Balance smoothly shifted from one leg to the other with no twitches or imperfections of the snake like flowing.
But, and here is where the boys become men, balance is when you appreciate the muscles on both sides of the arm, and can achieve exact and equal tensions on both sides of the bone.
Perfect balance results in stillness of motion.
And the concentration necessary to create stillness of motion in posture throughout all postures also creates a stillness of motion within the mind.
Perfect balance, aside from being able to do the form without any lurchings either external or internal, means that you, the human being, have nothing pulling you from the exact center that you are.
You refuse the imprecations of the Universe, and have stilled that within which would move you off balance.


I know, there is no monkey. It is the Leopard that I should be talking about.
Except that I have always felt that the Leopard is too much like the Tiger. And when I was told by the fellow who taught me Shaolin that there are some people who ascribe to the monkey as replacing the Leopard I quickly jumped on the bandwagon.
The monkey teaches agility.
Try putting four cinder blocks on end in a square and do the Tai Chi form on top them. Do not let them move under your foot. Do not let your connection with the ground break.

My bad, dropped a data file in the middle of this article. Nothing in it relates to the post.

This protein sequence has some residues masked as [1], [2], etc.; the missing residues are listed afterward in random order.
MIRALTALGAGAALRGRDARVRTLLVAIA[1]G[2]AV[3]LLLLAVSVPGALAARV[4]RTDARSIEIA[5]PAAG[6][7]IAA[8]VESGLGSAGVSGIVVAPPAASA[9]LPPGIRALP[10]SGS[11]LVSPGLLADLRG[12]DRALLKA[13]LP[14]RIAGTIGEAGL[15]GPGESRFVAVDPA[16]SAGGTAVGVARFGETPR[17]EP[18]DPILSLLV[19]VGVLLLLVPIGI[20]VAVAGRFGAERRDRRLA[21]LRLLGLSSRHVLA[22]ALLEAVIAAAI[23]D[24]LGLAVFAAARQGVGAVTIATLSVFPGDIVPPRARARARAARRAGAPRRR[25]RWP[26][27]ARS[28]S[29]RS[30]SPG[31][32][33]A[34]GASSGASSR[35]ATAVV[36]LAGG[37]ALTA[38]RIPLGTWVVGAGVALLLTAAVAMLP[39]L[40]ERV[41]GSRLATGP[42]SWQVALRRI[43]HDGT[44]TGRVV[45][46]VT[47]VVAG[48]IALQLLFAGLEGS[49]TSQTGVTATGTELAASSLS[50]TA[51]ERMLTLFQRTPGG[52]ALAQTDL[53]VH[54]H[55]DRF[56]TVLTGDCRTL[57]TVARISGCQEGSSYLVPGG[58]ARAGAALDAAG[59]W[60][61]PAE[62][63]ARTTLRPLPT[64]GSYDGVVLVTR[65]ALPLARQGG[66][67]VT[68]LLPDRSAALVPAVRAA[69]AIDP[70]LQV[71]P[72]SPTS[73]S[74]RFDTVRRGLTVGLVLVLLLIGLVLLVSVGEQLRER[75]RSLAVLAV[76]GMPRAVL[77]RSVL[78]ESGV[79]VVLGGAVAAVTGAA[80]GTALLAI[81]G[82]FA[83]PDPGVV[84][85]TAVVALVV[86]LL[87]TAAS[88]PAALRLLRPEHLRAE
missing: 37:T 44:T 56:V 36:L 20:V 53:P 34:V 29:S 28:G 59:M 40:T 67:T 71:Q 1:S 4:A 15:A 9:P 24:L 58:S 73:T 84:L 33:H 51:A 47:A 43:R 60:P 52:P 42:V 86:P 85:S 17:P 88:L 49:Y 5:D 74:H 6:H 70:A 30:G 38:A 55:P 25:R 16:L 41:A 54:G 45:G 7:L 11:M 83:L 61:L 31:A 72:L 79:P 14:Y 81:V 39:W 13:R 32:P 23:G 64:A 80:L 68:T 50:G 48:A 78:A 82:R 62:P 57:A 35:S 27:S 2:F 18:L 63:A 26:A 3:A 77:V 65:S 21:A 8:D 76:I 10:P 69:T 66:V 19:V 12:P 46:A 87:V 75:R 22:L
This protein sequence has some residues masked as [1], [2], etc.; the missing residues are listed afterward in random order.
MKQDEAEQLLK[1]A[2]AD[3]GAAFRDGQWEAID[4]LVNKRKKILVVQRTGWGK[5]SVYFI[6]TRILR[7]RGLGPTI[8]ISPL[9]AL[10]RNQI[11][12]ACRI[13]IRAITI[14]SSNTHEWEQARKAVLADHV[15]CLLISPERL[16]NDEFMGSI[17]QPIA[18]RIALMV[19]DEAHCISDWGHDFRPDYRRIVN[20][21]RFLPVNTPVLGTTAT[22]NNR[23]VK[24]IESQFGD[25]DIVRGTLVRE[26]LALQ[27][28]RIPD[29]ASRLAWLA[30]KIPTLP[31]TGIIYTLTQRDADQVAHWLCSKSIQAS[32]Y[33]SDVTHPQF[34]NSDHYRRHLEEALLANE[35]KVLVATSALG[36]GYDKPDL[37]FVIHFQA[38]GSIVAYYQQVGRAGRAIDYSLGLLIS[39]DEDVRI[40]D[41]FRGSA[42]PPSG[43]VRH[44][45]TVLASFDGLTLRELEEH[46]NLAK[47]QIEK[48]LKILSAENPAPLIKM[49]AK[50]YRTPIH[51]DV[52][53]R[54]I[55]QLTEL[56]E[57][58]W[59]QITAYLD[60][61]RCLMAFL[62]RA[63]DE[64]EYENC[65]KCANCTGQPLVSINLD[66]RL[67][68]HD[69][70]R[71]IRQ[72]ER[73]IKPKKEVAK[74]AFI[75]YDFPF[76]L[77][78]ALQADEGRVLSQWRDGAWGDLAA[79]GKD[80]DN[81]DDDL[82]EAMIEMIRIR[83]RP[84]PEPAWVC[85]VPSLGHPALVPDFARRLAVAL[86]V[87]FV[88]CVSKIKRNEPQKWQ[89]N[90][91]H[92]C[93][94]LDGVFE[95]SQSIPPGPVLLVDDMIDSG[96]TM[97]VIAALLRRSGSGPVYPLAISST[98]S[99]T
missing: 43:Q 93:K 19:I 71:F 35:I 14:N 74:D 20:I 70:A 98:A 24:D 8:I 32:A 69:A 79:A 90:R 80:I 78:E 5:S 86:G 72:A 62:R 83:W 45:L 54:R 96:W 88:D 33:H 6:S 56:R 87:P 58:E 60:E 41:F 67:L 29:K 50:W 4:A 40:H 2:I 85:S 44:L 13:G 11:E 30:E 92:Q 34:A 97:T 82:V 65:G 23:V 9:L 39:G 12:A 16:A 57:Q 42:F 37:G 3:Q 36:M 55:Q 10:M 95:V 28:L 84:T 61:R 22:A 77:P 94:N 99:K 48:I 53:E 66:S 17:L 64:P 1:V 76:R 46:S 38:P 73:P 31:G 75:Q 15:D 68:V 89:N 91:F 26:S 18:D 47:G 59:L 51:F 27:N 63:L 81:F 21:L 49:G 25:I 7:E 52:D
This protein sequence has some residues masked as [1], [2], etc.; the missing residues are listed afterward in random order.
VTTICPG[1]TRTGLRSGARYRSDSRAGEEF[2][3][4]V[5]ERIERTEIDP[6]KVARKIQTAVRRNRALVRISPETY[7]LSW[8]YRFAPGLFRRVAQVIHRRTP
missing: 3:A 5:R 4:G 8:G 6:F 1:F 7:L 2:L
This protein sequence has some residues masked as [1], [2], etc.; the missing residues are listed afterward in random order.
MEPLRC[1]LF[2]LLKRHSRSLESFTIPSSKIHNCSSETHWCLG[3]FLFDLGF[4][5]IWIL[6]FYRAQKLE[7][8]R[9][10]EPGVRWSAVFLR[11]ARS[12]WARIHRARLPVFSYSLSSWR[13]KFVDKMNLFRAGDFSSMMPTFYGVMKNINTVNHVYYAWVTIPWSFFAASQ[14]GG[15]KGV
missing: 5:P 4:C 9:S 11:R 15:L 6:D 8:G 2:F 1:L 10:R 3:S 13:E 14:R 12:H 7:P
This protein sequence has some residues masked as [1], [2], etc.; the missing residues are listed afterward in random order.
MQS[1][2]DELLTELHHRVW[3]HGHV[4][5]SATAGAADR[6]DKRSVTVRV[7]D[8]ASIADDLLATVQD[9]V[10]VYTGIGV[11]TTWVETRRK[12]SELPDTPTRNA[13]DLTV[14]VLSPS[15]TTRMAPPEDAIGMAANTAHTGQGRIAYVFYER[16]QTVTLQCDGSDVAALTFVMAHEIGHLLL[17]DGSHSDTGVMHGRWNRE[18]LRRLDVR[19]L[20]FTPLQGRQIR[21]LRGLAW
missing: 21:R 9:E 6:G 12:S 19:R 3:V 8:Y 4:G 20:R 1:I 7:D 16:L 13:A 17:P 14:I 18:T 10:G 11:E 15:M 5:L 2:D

Within a short time your Tai Chi, to risk a bad pun, will become elevated.
You will learn awareness in your feet that will rival the sensitivity of your hands.
Thus, when somebody attacks you will be capable of moving around them efficiently without losing your grasp of the earth.
And grasping the ground during combat is quite important.
Simply, the fellow who can hold his ground the best is going to be considered the stronger. And the fellow who can take the ground away from another fellow is going to be the strongest.
By the way, don't put too much significance upon the different definitions of 'ground,' and 'Grounding' (rooting). simply practice your Art and let your abilities manifest.
As the Masters say, 'Up the legs from the ground, controlled by the waist, and manifested by the hands.'



Here is where a lot of Tai Chi players lose it. Inspired by the heady sensations of the Chi within their body they forget that Art of the Martial variety is defined by function.
Do the Form with the mind. Let your Intention guide your movements.
And bullpuckey.
The problem is that when people do Tai Chi they want to do it for health and to experience those 'Feely good' sensations.
There is nothing wrong with that, but they shouldn't call it Tai Chi, or should be quite forceful in defining it as 'Health Tai Chi,' or some such, which is quite different from real Tai Chi.
You think you can learn Tai Chi without learning how to fight? That would be like the clouds learning to move through the skies without wind. It is possible, but it would take a smarter cloud than now floats over our heads.
You see, resistance sows the seeds of Chi growth.